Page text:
- Pruning raspberries in dry weather can help to prevent problems with raspberry cane blight.
- If you do want to get clever you can double your raspberry crop by pruning some plants in spring and some plants in autumn.
6. How To Harvest Raspberries
- Depending on your plants you may get a two week burst in early summer or a longer harvest through summer and autumn.
- It’s best to harvest raspberries as soon as ready as they don’t last well and both birds and squirrels love them.
- Harvesting little and often as soon as fruit is ripe and removal of any damaged or old fruit is the best way to control common raspberry pests as described in section 8.
- I find you also get better quality berries and a bigger harvest if you pick little and often.
7. How To Store Raspberries
- Raspberries do need to be eaten pretty smartish as they don’t keep even in the fridge. It’s easiest just to pick them and eat them fresh as needed.
- But they are very easy to flash freeze on a cookie tray and then put into bags or jars to use in tarts and smoothies and cakes well into winter.
8. Raspberry Pests & Diseases
In all the years I’ve been growing raspberries I’ve not suffered with any significant pests beyond small children and squirrels raiding them for snacks!!
But like all plants, raspberries can suffer from specific pests and diseases and it is worth being aware of them as soon as you start growing raspberries so you can prevent them as much as possible and spot them quickly if they appear.
I’ve got a big list of common raspberry pests and diseases for reference for you below which I admit looks a bit daunting!!!
But the good news is there are a few very simple preventative things you can do to prevent and stop raspberry pests and diseases.
How To Stop Raspberry Pests & Diseases
- Give your plants plenty of fresh air even when you are growing raspberries in a small space by planting them in a well spaced single row. This will let them dry out properly after rain.
- Don’t let raspberry roots get soggy. Water lightly in the morning and consider raising the bed if your soil doesn’t drain well.
- Watch our for bugs in spring, manually removing into a little bucket of soapy water. If you get into the habit of a quick stroll round the garden at the end of the day before it gets dark you can also get rid of slugs & snails naturally at the same time.
- Use these simple organic gardening tips for beginners to encourage natural pest predators such as birds, ladybirds, lacewings and toads.
- Harvest raspberries as soon as ready and immediately remove any damaged or rotten fruit.
- Use simple DIY apple cider vinegar traps in the raspberry bed to catch adult raspberry pests before they breed.
- Plant companion plants that help see off pests. (See section 9).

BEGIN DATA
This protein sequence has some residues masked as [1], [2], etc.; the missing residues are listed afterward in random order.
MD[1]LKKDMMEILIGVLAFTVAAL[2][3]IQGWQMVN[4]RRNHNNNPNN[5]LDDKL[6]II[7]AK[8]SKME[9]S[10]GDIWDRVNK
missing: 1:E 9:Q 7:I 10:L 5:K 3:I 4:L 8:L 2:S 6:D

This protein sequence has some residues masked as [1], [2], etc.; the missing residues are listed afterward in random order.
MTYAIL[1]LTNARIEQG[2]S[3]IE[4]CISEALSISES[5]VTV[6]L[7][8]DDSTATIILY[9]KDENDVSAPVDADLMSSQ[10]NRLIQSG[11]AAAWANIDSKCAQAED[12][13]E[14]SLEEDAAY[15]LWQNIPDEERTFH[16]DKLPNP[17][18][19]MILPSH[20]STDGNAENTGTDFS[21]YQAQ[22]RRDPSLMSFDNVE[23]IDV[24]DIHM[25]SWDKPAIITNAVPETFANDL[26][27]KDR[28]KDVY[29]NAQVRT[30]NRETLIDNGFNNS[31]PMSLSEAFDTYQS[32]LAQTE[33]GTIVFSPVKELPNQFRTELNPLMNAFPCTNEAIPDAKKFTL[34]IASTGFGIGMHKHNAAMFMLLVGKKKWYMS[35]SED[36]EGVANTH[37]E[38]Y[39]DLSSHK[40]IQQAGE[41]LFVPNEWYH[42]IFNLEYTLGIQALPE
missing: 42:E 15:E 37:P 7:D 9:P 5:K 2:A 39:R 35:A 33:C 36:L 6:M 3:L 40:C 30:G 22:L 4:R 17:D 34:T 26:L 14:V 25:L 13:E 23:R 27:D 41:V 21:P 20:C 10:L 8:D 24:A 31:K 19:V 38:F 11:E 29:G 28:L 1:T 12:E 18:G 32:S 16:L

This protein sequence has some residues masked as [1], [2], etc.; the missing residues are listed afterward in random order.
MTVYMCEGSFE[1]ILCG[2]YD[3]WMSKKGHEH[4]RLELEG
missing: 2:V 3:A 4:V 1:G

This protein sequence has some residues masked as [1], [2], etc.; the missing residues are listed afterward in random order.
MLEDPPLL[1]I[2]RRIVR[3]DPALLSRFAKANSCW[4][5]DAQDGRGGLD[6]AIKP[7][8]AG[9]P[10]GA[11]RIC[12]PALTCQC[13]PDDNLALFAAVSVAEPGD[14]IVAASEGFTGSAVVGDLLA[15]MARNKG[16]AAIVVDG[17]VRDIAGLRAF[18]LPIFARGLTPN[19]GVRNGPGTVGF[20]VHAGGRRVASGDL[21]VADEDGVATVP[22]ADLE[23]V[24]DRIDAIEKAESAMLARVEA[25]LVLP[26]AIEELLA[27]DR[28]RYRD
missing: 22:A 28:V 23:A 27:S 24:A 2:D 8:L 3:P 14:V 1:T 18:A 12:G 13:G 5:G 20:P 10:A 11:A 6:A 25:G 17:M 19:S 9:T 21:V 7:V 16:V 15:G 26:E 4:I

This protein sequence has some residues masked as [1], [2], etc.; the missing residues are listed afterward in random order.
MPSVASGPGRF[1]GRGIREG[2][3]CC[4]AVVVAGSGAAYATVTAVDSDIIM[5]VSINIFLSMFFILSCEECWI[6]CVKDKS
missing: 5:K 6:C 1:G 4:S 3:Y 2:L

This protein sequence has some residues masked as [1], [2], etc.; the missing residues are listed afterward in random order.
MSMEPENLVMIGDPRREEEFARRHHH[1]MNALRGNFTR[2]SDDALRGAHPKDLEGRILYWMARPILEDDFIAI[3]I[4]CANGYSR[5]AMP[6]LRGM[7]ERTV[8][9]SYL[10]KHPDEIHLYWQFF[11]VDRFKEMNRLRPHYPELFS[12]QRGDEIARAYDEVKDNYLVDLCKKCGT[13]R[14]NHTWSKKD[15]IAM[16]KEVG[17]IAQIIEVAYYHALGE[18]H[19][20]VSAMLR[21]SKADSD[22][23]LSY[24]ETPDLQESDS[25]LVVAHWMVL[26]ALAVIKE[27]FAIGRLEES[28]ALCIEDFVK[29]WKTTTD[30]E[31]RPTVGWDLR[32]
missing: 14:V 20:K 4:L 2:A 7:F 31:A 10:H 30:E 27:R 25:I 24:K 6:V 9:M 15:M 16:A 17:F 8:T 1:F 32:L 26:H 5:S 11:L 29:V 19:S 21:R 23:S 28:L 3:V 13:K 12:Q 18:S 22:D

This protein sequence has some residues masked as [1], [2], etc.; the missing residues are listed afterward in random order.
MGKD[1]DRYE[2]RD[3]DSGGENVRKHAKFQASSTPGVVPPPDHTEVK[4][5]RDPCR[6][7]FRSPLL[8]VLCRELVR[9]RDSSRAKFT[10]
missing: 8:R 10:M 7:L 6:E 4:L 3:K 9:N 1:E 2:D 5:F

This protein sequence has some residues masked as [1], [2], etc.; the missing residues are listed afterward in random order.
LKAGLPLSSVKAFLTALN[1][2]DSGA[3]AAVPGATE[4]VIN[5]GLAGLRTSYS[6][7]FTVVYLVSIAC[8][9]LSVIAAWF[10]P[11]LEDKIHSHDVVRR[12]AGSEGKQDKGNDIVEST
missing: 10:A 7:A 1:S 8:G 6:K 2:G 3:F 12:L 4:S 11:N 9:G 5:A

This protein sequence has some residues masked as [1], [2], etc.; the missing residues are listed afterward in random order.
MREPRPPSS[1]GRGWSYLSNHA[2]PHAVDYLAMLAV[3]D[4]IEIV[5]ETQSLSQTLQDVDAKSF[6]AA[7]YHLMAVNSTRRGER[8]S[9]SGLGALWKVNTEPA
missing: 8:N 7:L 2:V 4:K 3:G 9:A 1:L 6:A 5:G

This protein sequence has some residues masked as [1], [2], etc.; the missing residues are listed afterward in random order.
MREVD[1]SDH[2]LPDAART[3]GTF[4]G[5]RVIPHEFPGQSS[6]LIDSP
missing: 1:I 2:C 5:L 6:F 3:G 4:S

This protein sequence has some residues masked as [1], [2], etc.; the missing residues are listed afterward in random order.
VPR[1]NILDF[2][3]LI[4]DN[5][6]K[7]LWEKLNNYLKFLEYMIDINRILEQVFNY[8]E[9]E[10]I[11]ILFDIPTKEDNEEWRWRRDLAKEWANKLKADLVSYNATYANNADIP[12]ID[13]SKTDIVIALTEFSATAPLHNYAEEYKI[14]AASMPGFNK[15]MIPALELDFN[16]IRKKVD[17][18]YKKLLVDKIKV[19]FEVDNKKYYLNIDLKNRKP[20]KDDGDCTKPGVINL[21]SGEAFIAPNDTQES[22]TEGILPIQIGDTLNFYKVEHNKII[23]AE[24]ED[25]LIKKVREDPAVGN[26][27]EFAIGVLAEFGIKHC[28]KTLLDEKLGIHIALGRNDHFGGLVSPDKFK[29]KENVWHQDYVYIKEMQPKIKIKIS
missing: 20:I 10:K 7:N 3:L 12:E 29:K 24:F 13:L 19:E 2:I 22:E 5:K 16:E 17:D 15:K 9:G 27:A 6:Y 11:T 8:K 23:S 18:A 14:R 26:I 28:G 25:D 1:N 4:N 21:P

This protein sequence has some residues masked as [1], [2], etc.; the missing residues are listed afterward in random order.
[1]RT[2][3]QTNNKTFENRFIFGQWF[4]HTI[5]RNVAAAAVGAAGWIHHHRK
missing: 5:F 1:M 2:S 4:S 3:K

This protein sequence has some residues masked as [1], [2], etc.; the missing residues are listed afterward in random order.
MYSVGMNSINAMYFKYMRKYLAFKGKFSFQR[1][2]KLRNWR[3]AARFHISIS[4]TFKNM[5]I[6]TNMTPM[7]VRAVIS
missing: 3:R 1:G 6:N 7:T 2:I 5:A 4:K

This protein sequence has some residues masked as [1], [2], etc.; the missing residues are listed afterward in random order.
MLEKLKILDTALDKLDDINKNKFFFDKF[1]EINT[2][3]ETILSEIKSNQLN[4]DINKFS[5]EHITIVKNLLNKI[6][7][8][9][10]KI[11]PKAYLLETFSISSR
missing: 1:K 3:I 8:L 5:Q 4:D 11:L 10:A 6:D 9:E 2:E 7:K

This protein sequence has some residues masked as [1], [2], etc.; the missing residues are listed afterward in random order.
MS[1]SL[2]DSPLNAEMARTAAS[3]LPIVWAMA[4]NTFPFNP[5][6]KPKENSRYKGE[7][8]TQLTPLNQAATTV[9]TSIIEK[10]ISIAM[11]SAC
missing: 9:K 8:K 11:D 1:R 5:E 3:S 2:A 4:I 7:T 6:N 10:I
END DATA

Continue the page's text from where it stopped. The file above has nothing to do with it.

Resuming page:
Common Raspberry Pests
- Raspberry Beetle / Raspberry Worm : a small brown beetle the size of a small ladybird lays whitish brown larvae known as a Raspberry Worm on the fruit. Infected fruit get grey-brown dried up patches on them. The beetles will over winter in the soil so start looking for them emerging in spring to get on top of them. For more advice check out this guide on how to control raspberry fruitworms.
- Raspberry Sawfly : raspberry sawfly caterpillars will eat completely through raspberry leaves leaving just the veins intact. Sawfly caterpillar clusters are usually pretty easy to spot so you can just manually remove them or cut the leaves off and drown them in a bucket of soapy water.
- Raspberry Aphids : common aphids and specific raspberry aphids can cause leaf curl on raspberry plants reducing yield and spreading raspberry diseases. Look out for them in early spring & manually remove into soapy water to limit breeding. Encourage ladybirds and lacewings.
- Raspberry Cane Borers : if your raspberry canes are wilting look out for raspberry cane borers – striking thin beetles about a cm long with a splash of colour at the neck – who lay eggs inside the cane. Check out this guide to learn about raspberry cane borer control.
- Raspberry Leaf & Bud Mite : a tiny sap sucking mite causes yellow patches in leaves but the raspberry leaf mite doesn’t usually cause damage to plant overall or fruit.
- Spotted Wing Drosophila : the spotted wing drosophila are a fruit fly who lay tiny white larvae in the raspberry fruit. They are a growing problem but can be controlled by harvesting early and often and with simple apple cider vinegar fly traps amongst the canes to trap adults.
- Picnic Beetles : 1cm long brown or black beetles with yellow or orange splodges that eat the raspberries themselves. You can control picnic beetles on raspberries by again harvesting fruit as soon as ripe and making sure you don’t leave any old or rotten fruit on the canes. Picnic beetles can also be caught in simple DIY vinegar traps.